Steel prices are rising, and they are going to have an impact on HVAC contractors. Right now, this price increase is hitting manufacturers rather hard, but that means it’s only a matter of time before it trickles down the HVAC food chain.
While the volatile steel market had been trending downward the last few years, U.S. prices have more than tripled since March. That greatly increases costs for many manufacturers.
More than a few price increase announcements have crossed my desk over the last month. During a conversation I had with Lawrence M. Blackburn, business unit president of Goodman Mfg. Co., he confirmed this is an issue that Goodman is keeping an eye on.
“Any rapid increase in raw material costs required to manufacture high-quality HVAC equipment and systems can create unanticipated pressure to maintain pricing levels to customers. As a manufacturer, Goodman can accommodate commodity price increases that rise slowly or rise consistently over time. A concern develops when commodity prices, like cold rolled steel, rise rapidly or spike from our suppliers,” said Blackburn. “In the case of steel, the price increased quickly and has continued to rise. The current forecast suggests the cost of steel may continue to rise over the coming months. Sometimes, price increases can be negotiated with our suppliers. But many steel producers provided many of their customers with immediate notifications of substantial price increases that were termed as non-negotiable.”
There are many reasons why steel has skyrocketed this year. One leading reason includes new import tariffs that can be as high as 266 percent. This was in reaction to the Chinese imports that were driving down the price. With the new tariffs now in place, U.S. steel manufacturers are having a difficult time getting production back up to the normal levels.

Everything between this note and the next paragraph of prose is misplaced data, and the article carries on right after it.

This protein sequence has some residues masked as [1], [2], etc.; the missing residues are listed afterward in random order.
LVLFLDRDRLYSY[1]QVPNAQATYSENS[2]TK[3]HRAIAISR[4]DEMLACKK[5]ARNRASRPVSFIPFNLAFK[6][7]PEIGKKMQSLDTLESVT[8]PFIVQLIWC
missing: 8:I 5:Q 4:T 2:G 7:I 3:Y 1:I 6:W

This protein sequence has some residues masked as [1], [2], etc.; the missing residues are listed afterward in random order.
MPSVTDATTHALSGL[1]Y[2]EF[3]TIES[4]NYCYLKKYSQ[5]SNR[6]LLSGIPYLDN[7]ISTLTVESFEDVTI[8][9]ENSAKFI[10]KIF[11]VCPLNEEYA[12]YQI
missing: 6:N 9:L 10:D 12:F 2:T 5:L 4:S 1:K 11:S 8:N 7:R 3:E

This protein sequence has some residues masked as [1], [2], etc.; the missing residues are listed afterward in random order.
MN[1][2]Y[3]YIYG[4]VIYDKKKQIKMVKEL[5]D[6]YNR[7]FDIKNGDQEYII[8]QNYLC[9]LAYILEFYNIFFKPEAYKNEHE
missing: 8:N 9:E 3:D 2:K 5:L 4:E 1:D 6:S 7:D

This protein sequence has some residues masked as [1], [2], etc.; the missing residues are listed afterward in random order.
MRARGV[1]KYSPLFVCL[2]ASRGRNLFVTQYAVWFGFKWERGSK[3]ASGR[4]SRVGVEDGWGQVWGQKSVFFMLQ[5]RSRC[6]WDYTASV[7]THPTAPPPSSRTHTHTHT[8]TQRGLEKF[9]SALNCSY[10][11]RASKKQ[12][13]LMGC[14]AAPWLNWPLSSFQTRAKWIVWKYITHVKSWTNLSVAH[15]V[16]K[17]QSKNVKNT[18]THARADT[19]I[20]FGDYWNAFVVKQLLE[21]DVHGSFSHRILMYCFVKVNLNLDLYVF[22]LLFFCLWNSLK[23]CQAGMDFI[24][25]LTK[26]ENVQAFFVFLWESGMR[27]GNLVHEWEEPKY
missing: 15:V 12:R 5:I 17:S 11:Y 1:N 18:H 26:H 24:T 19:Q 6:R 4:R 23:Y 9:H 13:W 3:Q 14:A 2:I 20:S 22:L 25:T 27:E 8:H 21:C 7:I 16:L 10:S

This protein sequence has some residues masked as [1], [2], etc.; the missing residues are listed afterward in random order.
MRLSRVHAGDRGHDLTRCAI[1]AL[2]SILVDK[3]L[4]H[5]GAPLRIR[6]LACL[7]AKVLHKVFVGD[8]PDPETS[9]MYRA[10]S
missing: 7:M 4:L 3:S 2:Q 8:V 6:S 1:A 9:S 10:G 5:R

“When the federal government imposed steep tariffs on offshore steel products, this was a positive move for the creation of steel-producing jobs in the U.S. Unfortunately, steel producers were caught between the increased need for steel products and having reduced steel-making capacity when the offshore producers were aggressively price cutting,” Blackburn said.
This is compounded by the growing economy, where more steel is needed for items like construction and automobiles. Obviously, it beats the alternative, but it’s something the industry needs to deal with.
“HVAC manufacturers may get hit twice with higher steel prices. First, we experience higher prices directly for the steel purchased in the manufacture of our branded HVAC equipment. Second, our suppliers of components and subassemblies that use cold-rolled steel may request price increases because they are suffering from the same rapid rise in steel costs. So, we are affected as a manufacturer and as a purchaser of sub-assemblies and components that use cold-rolled steel,” said Blackburn.
At the end of the day, it does not matter why steel prices are rising. It’s more important to recognize the situation and plan accordingly.
Most experts do not feel the prices have hit their ceiling and are anticipating additional price increases in 2017.
“At the current pricing levels for cold-rolled steel, we do not believe prices have peaked. In fact, we have reviewed data that suggests steel prices may continue to increase over the next several months,” said Blackburn. “If steel prices stabilize at the higher prices or even the highest price levels, this will cause undue pressure on all manufacturers that use cold-rolled steel in the manufacture of their products.”
So, contractors should be aware that as 2016 soon turns into 2017, there might be a fair amount of price increases getting passed on to them. Most of the increases that have crossed my desk appear to be around 5 percent. This is certainly something to remember as you prepare your 2017 projections.
Publication date: 11/28/2016